One of the nice things about staying in Valla Folkhögskola is that it’s right next to lovely walks through Valla Gård – with all of its historic treasures of rural life in Sweden – and into the forest beyond. Of course, it’s also handy for going to conferences on the Valla campus of Linköping University which is why I was there last week.
I’ve been taking lots of pictures lately using the body cap fish eye lens for my Olympus. I find that taking just one lens with me means I get used to what it will, or will not, do and here’s a range of the pictures I took with it. The students were doing a group project and I bumped into them one lunchtime and asked if they minded me taking their picture. As you can see, some of them had to be dressed as fictional characters. The rest of the pictures were taken one evening and I experimented with different foregrounds beneath the interesting cloud formations.
A couple of weeks ago I posted this picture on Facebook. It’s one of my favourite trees catching the warm sunshine: full of twisty arching shapes. At the time my good friend Harry Owen said he could see an artwork coming on …. he was right.
I’ve managed to find some time to work with it and I’m pretty happy with these two images. They’re full of mirroring and overlay and to me they’re fantasy works. This first one overlays an image of the forest floor to give a warm rich texture.
Äsperöd Mushroom Fantasy
The second one rotates the trees and the cross processing of the overlaid images gives some amazing blue and red tints. There’s a completely different feel to it.
This is still a work in progress and hopefully I’ll be putting up more pictures as my ideas develop.
Last night Äsperöd had clear skies with a distant Aurora forecast so I headed up the hill after it eventually got dark. I was looking for a band of green on the northern horizon that merges into pinks and purples before the black of the night sky above. Uddevalla city lights put paid to seeing anything low on the horizon but I did manage to capture the soft pinks and purples.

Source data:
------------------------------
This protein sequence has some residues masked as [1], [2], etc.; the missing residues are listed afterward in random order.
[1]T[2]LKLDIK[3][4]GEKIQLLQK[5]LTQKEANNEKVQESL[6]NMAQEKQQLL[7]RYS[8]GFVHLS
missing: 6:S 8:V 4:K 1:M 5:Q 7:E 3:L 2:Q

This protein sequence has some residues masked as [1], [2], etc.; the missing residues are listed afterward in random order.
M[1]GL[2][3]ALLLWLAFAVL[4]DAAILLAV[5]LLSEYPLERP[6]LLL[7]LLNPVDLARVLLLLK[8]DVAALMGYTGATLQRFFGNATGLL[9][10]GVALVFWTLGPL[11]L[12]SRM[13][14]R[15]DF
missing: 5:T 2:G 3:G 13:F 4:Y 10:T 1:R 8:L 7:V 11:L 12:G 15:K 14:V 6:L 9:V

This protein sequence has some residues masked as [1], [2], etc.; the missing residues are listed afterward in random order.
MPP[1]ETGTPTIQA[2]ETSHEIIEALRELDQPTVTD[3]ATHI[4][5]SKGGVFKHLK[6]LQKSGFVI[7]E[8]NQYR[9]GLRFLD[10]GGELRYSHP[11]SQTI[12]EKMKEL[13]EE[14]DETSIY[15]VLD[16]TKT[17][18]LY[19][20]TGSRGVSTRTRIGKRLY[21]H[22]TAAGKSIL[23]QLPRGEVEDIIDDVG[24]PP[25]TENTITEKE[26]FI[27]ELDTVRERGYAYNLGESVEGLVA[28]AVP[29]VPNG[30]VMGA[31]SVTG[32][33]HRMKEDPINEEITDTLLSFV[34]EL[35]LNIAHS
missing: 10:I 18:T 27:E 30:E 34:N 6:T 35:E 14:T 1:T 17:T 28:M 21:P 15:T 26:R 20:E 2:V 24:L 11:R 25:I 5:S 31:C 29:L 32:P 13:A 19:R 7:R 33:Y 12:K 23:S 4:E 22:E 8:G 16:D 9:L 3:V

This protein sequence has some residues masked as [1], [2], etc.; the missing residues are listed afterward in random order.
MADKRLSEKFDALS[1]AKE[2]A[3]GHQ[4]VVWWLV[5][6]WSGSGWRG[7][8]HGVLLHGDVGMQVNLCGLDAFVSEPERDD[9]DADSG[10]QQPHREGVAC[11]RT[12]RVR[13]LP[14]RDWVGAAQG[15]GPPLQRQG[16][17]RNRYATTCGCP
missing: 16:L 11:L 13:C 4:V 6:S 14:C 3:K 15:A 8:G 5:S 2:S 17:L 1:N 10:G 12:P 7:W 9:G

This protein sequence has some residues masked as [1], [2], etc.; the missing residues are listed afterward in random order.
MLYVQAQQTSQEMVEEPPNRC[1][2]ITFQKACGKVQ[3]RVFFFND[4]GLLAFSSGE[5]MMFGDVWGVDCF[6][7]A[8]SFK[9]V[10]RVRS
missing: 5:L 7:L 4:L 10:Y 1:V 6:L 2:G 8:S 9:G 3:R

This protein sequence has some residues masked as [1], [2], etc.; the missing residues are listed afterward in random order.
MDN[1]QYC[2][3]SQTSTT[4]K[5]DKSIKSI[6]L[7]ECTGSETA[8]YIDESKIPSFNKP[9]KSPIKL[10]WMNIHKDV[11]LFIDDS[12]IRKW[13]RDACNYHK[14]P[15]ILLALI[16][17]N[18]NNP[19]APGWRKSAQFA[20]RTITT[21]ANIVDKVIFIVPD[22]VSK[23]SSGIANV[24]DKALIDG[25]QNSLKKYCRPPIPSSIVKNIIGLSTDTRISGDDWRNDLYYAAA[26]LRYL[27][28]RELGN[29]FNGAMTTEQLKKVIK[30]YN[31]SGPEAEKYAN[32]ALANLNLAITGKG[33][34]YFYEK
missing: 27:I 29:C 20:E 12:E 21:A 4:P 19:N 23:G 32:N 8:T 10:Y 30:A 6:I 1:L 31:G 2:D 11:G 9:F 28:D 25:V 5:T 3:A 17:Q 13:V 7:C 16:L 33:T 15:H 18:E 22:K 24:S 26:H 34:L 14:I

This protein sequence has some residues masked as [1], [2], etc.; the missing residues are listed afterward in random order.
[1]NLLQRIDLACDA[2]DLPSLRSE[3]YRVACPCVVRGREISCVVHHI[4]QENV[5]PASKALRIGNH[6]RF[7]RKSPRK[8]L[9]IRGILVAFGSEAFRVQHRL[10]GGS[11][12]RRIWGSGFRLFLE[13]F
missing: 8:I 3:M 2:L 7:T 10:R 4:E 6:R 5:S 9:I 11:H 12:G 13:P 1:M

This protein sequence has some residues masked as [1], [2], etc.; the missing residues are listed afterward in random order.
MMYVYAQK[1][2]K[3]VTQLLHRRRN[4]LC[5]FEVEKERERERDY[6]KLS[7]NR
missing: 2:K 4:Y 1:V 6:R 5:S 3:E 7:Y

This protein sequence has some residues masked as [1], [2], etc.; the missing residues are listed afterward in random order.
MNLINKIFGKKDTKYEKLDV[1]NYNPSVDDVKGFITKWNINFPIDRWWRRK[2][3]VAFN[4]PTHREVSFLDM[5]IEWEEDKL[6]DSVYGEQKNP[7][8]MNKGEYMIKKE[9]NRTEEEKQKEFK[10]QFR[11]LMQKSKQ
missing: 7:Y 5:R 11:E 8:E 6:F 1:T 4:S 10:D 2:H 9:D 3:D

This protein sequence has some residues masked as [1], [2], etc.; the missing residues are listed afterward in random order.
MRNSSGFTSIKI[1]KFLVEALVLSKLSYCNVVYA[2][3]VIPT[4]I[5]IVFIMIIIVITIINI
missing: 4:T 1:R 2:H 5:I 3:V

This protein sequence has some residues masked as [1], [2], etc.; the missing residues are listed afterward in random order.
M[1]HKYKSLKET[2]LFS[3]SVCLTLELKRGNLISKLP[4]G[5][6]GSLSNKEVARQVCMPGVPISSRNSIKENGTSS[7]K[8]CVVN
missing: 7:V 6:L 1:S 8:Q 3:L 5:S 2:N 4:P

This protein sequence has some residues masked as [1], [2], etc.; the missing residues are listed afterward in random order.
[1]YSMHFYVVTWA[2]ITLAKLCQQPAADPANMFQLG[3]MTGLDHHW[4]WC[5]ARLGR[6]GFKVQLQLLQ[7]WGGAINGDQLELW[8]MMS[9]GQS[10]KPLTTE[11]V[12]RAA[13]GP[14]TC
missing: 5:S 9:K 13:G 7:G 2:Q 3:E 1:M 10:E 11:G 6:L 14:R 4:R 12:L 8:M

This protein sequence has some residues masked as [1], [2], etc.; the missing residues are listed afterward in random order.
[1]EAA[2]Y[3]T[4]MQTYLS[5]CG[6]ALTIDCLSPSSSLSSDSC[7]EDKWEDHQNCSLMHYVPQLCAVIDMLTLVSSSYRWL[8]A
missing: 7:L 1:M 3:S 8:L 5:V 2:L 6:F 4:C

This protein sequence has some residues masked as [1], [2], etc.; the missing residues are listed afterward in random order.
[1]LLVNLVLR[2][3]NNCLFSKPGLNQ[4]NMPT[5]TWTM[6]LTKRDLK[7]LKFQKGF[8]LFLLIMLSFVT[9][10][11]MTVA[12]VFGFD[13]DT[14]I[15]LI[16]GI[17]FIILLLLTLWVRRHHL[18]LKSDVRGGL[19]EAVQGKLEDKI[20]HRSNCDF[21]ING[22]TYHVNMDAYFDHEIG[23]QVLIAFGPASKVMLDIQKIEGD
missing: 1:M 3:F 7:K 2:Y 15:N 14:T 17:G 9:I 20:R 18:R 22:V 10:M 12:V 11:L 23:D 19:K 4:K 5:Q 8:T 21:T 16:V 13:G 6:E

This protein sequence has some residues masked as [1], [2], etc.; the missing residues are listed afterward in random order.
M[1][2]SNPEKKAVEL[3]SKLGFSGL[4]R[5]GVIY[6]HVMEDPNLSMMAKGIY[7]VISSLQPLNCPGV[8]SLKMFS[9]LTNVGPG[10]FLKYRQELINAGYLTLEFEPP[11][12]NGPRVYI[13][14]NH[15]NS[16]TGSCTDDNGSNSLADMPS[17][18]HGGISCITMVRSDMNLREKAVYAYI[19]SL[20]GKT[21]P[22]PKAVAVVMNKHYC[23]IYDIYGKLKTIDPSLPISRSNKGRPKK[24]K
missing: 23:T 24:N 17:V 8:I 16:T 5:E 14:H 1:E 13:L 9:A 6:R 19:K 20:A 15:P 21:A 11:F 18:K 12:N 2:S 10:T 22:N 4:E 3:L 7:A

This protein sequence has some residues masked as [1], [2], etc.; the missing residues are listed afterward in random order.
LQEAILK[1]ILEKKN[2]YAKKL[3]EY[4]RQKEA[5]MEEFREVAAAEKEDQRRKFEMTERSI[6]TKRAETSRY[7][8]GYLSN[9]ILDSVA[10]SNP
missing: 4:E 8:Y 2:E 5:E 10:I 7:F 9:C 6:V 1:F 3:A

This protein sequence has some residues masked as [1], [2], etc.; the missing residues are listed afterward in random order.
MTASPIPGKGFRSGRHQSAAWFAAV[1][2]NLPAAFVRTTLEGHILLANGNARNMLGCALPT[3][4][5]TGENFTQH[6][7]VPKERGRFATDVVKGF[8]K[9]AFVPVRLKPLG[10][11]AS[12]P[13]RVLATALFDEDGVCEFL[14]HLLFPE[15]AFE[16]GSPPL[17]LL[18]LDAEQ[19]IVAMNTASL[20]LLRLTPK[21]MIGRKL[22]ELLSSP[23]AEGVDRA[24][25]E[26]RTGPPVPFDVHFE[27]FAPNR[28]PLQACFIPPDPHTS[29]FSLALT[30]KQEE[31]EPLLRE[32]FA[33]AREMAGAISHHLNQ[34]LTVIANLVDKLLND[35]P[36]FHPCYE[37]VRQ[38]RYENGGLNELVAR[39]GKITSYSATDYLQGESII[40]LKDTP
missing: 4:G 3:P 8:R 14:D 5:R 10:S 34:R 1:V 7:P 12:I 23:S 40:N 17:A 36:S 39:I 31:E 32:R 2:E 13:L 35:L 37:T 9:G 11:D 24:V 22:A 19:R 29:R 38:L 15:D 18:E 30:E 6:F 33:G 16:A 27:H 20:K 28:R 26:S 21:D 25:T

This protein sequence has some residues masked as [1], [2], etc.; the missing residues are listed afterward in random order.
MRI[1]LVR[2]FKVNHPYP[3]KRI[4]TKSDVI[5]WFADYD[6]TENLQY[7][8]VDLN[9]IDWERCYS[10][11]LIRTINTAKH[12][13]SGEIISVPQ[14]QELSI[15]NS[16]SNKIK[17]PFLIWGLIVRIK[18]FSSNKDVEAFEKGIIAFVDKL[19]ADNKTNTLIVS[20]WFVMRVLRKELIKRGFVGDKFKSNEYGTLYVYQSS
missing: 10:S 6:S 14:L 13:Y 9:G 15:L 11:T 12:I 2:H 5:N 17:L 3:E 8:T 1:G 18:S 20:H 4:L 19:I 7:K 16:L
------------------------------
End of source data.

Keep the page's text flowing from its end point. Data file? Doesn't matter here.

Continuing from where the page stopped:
I stayed in a delightful, and tiny, cottage at Lindesnäs on a steep hillside above Byfjorden for a number of autumns. It was a long way from my work in Uddevalla, Sweden, but the tranquility and beautiful landscapes made it a great place for photography.
Cottage at Lindesnäs
September mornings often brought a thick mist before sunrise and as the sun burnt through there were ethereal views of the trees and shoreline. When it was very still the reflections and the mist made the trees and islands below the cottage appear to be floating.
Byfjorden in the mist
In this picture from the Portals exhibition you are almost pulled along into the waterway between the headlands. It is one of the earliest of the images I’m showing at this years’s National Arts Festival.
As well as the northern lights I was able to take some lovely pictures of the stars wheeling across the night skies when I was in Sweden. Hundby is a good place to do this as it is right out in the countryside with very few city lights anywhere near. The first picture is a 45 minute exposure using my Olympus’s live composition feature. It was helped enormously by a car driving past during the shoot that lit up the whole of the foreground. The rising moon behind the trees also casts a lovely glow in the thin clouds.
Hundby 29/09/2015 20:34:34
The second picture is a slightly longer exposure of 50 minutes taken from the viewpoint up above our apartment at Äsperöd. It’s looking due north with the lights of Uddevalla to the west and the row of trees masking the bright lights of Äsperöd. A flask of hot coffee kept me warm whilst taking this shot as it was a cold frosty night.
I have just time enough to visit the three elderly ladies when travelling to work on public transport. There’s a short bus connection at Uddevalla Kampenhoff from getting off the No 5 from Äsperöd and changing to the mainline 860 for Trollhättan. I can walk across to the river where it runs past the Bohuslän museum and greet the ladies.
Sometimes it’s been cloudy and raining, other times there’s been sun, but I always value the tranquility of my short walk. You go past the fruit and flower seller (usually making a purchase if going home) and then along past the avenue of horse chestnuts masking the facade of the bus station before you get to the river.
I rarely take a camera to work and so it’s out with my phone and a quick panoramic shot from the riverbank – being careful not to slip into the river from the wet wooden quay. I’ve got the free app Snapseed on my phone and so I usually edit the picture on the bus. I run the picture through the drama filter and add tonal contrast to get the punchy, vivid and sometimes unreal effects in the pictures.
I think adding a little drama is the least I can do for them. They are currently resting from a summer taking visitors and townspeople to the resorts like Gustafberg down the fjord.